Venezuelan opposition leader Juan Guaidó has acknowledged that there can only be a change of government with the support of the armed forces.
Military chiefs have so far remained loyal to President Nicolás Maduro.
Mr Guaidó declared himself interim leader in January and says he is supported by “almost 90%” of Venezuelans. He also has US backing.
On Sunday Venezuelan authorities said they would shorten the working day and keep schools closed due to power cuts.
Offices would stop working at 14:00 local time “to achieve consistency in the provision of electricity”, Communications Minister Jorge Rodriguez said on state TV.
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Mr Guaidó told the BBC that the frequent power cuts and water shortages – which have hit hospitals, public transport, water and other services – were driving intense public anger against Mr Maduro’s government.
“We have a situation now with protests in more than 20 districts of the capital, Caracas, and in all Venezuelan states. People are demanding that power and water supplies be restored, but also for the usurper, Nicolás Maduro, to go, which is the main message,” he said.
The government has claimed the blackouts are the result of sabotage in an effort to force Mr Maduro from office.
However, Mr Guaidó said Mr Maduro could not be removed unless Venezuela’s military abandoned him.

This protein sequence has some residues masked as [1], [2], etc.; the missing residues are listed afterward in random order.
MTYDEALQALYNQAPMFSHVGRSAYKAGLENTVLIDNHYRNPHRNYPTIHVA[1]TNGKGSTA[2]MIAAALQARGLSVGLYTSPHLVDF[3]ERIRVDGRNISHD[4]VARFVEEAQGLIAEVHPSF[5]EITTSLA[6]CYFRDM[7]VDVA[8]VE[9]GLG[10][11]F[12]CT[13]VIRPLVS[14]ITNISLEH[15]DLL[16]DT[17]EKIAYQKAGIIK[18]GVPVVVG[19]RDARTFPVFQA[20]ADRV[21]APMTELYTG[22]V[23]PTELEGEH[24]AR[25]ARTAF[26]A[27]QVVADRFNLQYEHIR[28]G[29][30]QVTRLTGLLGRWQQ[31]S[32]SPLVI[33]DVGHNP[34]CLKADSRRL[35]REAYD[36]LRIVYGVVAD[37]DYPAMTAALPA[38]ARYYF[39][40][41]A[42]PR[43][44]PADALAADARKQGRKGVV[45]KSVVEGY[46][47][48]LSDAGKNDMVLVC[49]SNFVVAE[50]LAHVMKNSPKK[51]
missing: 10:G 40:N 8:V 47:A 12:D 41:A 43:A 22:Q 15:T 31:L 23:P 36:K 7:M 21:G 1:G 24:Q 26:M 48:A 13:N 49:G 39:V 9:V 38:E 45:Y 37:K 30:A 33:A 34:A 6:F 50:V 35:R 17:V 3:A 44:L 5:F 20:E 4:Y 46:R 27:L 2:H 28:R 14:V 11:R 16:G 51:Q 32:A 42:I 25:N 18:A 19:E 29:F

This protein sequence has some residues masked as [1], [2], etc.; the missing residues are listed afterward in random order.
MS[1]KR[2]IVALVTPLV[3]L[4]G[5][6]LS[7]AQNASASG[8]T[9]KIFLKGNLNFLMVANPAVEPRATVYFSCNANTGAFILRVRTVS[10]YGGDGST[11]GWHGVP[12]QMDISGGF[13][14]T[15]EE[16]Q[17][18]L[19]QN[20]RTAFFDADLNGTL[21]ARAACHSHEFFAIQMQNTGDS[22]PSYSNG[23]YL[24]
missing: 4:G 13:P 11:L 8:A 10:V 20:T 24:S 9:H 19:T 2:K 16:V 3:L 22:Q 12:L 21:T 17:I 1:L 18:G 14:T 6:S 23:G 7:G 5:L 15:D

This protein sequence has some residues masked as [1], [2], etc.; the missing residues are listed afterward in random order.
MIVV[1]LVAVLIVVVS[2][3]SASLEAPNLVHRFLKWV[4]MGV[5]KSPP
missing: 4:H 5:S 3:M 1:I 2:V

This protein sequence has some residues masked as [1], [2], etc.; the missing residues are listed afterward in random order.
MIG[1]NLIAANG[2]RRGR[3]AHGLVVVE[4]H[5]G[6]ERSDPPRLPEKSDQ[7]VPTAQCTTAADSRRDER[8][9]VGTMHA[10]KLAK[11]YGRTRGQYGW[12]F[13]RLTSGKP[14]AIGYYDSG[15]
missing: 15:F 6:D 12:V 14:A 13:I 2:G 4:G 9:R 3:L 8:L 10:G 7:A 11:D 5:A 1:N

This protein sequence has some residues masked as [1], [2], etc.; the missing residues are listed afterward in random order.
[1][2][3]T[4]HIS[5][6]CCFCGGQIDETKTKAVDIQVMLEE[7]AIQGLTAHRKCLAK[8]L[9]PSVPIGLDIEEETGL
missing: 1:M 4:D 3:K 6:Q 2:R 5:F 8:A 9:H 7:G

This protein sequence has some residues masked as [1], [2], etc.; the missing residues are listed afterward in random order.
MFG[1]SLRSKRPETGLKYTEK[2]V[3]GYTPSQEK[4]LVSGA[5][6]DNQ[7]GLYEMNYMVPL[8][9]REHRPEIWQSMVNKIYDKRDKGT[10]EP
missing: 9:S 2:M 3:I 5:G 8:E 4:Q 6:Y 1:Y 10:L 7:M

“The support and the backing of the armed forces will be necessary in order to achieve democratic and peaceful change in Venezuela in all areas, including to protect protesters from the pro-government armed militias,” he said.
Mr Guaidó – who the government says will be barred from holding further public office for 15 years – dismissed the recent reported arrival of Russian troops in Venezuela as a “provocation” by Mr Maduro to “try to show some sort of support that he really doesn’t have”.
“The Russians haven’t made any concrete moves. They haven’t shown any real support apart from, perhaps, some diplomatic statements,” he said.
On Saturday the Red Cross (IFRC) said it could begin distributing aid to Venezuela in two weeks. IFRC head Francesco Rocca said the group could initially help 650,000 suffering from shortages of food and medicine.
In February, the government blocked the delivery of US-backed aid convoys, calling them a veiled US invasion.
What’s the background?
Mr Maduro narrowly won a presidential election in April 2013 after the death of his mentor, President Hugo Chávez. He was elected to a second term in May 2018 in an election seen as flawed by international observers.
Venezuela has experienced economic collapse – inflation was 800,000% last year. Three million people have left.
Mr Guaidó has accused President Maduro of being unfit for office, and won the support of many in the country as well as US and EU leaders.
The Maduro government is becoming increasingly isolated but Moscow has expanded co-operation with Caracas – increasing arms sales and extending credit.